SCORE! The 150 greatest OST’s – pt. 1 (of 15)

OST = Original Soundtrack

Been working on this mega-post for months now, listening to hundreds of Soundtracks, spending money on downloads from Amazon, iTunes, and even ACTUAL PHYSICAL CDs! But it’s been worth it. Here are some self-imposed rules I came up with along the way:

1. Music must be original and performed for the soundtrack – no recycled rock songs, adapted Broadway musicals, Concert movies, or glorified mixtapes.

2. One score per scorer – each score measured against the other. Some composers will not be represented despite a vast body of work. I’m sorry if you’re upset. It’s movie against movie.

3. Bass clarinets, Moogs, Theremins and etheral wordless choruses earn extra points. Heavy dialogue within scores is deeply frowned upon.

Here we go…

150.) Me and You and Everyone We Know (2005) – Michael Andrews

I have not seen this film directed by Miranda July, but the soundtrack by Michael Andrews – who also did the Donnie Darko score – features a haunting electronic score. Check this track from the CD out:

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149.) Barbarella (1968) – Bob Crewe

Roger Vadim’s space fantasy features whacked out songs reminiscent of Ennio Morricone’s Danger: Diabolik (and dozens of other 60’s scores), but between the crooning there’s sci-fi noodling that helps make the entire affair a rewarding listen. Here’s the title track from the Soundtrack, which grows on you like a space virus:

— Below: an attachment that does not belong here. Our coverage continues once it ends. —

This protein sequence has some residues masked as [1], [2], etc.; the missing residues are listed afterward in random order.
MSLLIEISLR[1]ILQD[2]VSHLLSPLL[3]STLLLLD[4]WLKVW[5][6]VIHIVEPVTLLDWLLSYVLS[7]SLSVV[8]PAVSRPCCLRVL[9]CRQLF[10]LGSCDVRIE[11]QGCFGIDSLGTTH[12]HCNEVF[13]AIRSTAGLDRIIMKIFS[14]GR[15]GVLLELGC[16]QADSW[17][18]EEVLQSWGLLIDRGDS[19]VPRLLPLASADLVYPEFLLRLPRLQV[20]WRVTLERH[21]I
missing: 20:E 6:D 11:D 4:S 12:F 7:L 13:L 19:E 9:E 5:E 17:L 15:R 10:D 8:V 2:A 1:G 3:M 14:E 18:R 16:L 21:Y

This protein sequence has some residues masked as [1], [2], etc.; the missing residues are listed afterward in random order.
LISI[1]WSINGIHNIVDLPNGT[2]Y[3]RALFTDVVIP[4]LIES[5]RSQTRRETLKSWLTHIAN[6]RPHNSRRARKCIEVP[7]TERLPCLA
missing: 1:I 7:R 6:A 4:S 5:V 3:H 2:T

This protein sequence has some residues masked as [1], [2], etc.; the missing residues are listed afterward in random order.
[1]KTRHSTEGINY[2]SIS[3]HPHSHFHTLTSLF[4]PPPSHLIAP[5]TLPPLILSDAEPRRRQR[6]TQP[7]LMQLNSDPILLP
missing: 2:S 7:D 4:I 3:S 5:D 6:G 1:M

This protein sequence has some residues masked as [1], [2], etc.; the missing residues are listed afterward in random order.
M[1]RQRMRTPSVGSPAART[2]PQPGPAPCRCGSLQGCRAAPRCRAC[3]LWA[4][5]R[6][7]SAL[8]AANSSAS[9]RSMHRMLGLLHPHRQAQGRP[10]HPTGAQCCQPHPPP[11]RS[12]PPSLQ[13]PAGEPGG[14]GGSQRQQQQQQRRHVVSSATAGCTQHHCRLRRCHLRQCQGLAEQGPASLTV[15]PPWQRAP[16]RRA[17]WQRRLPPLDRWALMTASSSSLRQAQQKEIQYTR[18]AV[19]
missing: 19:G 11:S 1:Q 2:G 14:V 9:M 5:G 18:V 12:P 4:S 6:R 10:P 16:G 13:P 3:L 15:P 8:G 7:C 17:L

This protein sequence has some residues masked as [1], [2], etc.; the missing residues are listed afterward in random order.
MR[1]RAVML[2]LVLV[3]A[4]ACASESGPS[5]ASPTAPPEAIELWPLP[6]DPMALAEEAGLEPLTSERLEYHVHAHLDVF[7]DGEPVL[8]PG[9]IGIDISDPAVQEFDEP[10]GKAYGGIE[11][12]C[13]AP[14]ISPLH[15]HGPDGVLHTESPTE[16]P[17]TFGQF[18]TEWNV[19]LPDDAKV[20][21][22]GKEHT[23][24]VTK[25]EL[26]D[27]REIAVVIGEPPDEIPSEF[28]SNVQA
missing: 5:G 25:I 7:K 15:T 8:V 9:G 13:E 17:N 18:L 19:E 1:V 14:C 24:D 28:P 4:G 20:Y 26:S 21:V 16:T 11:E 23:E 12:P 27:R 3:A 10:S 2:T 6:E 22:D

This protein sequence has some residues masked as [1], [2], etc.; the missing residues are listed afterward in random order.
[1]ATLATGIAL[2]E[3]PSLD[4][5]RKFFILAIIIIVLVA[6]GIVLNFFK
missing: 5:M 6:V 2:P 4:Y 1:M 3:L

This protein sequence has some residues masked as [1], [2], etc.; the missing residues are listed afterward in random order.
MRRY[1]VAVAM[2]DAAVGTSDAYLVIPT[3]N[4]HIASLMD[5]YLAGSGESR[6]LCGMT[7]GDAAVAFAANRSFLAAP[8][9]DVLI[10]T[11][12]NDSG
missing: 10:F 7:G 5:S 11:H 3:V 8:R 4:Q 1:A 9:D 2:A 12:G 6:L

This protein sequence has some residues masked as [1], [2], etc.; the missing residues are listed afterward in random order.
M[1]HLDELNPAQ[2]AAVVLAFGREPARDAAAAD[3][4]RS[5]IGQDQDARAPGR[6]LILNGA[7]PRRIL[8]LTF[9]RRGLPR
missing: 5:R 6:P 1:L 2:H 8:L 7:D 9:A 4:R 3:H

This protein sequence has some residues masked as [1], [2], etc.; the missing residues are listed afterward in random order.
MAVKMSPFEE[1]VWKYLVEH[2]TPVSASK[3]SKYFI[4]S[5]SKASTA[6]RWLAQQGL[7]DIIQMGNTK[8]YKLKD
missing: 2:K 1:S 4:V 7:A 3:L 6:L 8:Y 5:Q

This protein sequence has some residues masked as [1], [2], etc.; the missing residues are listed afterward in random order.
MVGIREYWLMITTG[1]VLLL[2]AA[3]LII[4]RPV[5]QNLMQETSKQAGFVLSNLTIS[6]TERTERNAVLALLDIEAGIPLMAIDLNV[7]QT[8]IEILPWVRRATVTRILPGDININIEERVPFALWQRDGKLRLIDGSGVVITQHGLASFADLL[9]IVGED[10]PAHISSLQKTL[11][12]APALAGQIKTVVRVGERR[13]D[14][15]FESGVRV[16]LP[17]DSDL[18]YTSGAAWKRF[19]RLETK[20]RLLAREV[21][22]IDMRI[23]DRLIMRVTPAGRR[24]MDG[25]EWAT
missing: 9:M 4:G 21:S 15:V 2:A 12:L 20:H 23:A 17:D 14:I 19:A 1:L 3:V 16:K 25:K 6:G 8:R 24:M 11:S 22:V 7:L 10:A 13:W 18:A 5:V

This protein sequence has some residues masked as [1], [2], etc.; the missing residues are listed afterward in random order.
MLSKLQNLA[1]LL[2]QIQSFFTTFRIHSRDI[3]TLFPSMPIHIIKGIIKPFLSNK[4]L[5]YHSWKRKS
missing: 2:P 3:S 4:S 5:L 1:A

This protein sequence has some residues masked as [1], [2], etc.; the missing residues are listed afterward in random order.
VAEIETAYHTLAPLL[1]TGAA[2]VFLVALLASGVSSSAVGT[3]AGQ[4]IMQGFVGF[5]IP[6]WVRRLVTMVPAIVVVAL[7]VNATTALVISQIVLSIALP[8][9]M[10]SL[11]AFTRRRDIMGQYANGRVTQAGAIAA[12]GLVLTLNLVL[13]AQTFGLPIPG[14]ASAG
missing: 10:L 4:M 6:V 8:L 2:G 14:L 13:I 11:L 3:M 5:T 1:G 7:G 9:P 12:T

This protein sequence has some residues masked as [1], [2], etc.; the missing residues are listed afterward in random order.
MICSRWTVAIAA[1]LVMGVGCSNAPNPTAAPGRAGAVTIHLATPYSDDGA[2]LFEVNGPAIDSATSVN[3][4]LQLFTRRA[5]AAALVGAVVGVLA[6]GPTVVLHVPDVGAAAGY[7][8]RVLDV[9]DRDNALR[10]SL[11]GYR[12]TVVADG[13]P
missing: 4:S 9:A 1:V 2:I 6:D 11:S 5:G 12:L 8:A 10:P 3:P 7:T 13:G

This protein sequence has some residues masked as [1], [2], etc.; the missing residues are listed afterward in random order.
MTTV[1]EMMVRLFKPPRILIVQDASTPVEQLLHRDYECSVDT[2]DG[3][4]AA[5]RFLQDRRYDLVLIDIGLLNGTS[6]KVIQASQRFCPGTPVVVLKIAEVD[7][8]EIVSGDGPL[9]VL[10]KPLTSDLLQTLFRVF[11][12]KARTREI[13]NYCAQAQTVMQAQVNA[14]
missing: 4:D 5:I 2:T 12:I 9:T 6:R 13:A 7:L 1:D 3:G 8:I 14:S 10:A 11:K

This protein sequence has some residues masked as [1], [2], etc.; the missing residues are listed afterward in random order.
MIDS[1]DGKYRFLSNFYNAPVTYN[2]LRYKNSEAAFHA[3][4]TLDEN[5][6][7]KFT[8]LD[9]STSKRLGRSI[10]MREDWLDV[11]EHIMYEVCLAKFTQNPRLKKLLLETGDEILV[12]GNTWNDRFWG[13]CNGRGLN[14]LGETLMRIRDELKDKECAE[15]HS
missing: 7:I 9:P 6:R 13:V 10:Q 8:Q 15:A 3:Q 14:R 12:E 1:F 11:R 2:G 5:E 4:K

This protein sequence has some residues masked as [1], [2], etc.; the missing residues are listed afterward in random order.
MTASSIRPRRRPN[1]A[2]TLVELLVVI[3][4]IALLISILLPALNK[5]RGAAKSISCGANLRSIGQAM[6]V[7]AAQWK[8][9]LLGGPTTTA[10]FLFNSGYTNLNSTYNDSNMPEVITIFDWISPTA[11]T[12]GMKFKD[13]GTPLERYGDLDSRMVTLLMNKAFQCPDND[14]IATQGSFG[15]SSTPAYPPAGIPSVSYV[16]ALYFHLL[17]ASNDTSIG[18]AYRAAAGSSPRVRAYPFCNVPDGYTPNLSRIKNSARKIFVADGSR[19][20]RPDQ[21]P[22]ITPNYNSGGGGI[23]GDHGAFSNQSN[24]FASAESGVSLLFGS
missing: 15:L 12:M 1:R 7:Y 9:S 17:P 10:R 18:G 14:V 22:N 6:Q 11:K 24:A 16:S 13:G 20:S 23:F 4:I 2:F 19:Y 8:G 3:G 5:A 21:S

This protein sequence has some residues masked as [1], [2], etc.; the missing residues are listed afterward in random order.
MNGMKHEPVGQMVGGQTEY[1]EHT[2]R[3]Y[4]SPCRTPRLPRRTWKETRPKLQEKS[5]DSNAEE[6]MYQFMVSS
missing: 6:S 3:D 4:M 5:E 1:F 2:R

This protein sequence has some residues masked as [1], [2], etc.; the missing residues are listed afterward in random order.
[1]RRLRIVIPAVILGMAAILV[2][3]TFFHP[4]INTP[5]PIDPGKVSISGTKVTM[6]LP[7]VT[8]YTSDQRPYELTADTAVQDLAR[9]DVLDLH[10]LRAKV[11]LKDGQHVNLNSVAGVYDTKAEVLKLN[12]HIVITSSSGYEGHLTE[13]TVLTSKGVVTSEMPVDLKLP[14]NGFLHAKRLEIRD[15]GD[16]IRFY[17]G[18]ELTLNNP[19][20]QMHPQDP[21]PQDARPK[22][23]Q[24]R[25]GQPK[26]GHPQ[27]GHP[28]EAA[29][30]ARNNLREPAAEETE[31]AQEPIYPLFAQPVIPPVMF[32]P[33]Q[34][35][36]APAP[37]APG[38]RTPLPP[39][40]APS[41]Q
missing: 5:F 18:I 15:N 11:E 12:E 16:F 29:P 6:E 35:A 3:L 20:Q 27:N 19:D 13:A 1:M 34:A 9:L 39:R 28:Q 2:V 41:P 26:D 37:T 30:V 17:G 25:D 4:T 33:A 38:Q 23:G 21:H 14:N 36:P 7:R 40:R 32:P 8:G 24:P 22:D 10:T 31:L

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148.) The Third Man (1949) – Anton Karas

Carol Reed’s engrossing tale of espionage features not only a knockout performance by Orson Welles but also an improbable score featuring Zither which lightens up the whole affair. If there weren’t so much dialogue on this soundtrack it’d be closer to the top of the list. Here’s an example:

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147.) Akira (1988) – Geinoh Yamashirugomi

Katsuhiro Ôtomo’s epic (the comic book is even more intense) revolutionized big-screen Anime. The eclectic soundtrack, fueled by aggressive percussion and futuristic sci-fi soundscapes, helped tremendously. Here’s the opening track, “Kaneda”:

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146.) Cannibal Holocaust (1980) – Riz Ortolani

I’m not a fan of Ruggero Deodato’s film. The score, however, is super cool – you’d never suspect it was the soundtrack to a gory cannibal snuff film: